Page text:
These valuations relate to GSL’s common units, which have risen ~20%, since we first wrote about them in January 2018. At $1.46, GSL has very low valuations for price/book, price/sales, and EV/EBITDA, but no common dividends.


Those negative numbers for ROA, ROE, and operating margin are caused by GSL’s big non-cash vessel impairments. GSL’s Debt/Equity ratio is roughly in line with industry averages, whereas its net debt/EBITDA of 2.91X looks generally lower than other leverage valuations we’ve seen in the shipping industry.

Debt and Liquidity:

As of 3/31/18, GSL had $91.3M in cash and total assets of $689.1M, of which $592M were vessels. Its debt was $414.8M, with $360M of senior secured notes, plus $54M under its super senior secured credit facility.

Here’s a breakdown of liabilities, as of 3/31/18 (left column), and 12/31/18 (right column):

(Source: GSL site)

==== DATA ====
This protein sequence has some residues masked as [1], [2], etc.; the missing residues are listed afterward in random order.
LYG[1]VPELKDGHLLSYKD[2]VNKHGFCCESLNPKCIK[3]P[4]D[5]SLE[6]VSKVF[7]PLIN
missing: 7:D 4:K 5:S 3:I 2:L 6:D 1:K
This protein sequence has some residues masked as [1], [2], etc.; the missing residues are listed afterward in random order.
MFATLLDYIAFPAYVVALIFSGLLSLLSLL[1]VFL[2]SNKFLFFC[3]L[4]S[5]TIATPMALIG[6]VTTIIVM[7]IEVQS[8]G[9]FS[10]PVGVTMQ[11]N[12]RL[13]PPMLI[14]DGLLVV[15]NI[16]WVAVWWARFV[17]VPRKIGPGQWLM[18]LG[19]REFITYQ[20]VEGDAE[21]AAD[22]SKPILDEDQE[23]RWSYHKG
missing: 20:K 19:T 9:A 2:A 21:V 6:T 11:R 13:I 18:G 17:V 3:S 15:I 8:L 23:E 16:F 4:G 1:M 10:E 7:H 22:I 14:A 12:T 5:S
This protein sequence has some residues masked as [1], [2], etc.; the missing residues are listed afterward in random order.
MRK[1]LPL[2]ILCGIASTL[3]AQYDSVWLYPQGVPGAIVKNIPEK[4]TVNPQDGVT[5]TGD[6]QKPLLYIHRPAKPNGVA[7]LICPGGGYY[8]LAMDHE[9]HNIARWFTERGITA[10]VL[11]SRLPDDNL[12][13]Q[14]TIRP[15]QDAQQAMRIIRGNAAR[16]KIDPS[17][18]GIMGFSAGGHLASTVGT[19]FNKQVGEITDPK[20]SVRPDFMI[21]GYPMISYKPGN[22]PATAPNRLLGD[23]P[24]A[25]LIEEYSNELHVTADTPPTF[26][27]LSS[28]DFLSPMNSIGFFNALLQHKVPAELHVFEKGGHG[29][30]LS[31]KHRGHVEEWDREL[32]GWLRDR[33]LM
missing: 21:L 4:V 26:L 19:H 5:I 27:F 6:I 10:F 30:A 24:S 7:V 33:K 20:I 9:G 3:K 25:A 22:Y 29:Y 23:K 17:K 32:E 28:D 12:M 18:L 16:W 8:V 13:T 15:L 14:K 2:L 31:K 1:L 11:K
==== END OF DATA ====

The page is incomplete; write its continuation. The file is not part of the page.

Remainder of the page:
GSL has options available, but there are no bids on the call options, and the lowest put strikes are deep in the money, at $2.50 and $5.00.

However, if you’re interested in selling covered calls, we maintain daily a table of over 30 other trades in our Covered Calls Table.

We also have a similar size table of Cash Secured Puts, which is updated throughout each trading day.


We rate the GSL.PB preferred shares a buy based upon their discount to call value, cumulative status, attractive yield, and very strong coverage.

All tables furnished by DoubleDividendStocks.com, unless otherwise noted.

Disclaimer: This article was written for informational purposes only, and is not intended as personal investment advice. Please practice due diligence before investing in any investment vehicle mentioned in this article.

We publish exclusive articles each week with investing ideas for the HDS+ site that you won’t see anywhere else.

Our strategy is working in 2018 – the HDS+ portfolio is outperforming the market handily, and has an average dividend yield of over 8%.

Disclosure: I am/we are long GSL.PB.

I wrote this article myself, and it expresses my own opinions. I am not receiving compensation for it (other than from Seeking Alpha). I have no business relationship with any company whose stock is mentioned in this article.

Editor’s Note: This article covers one or more stocks trading at less than $1 per share and/or with less than a $100 million market cap. Please be aware of the risks associated with these stocks.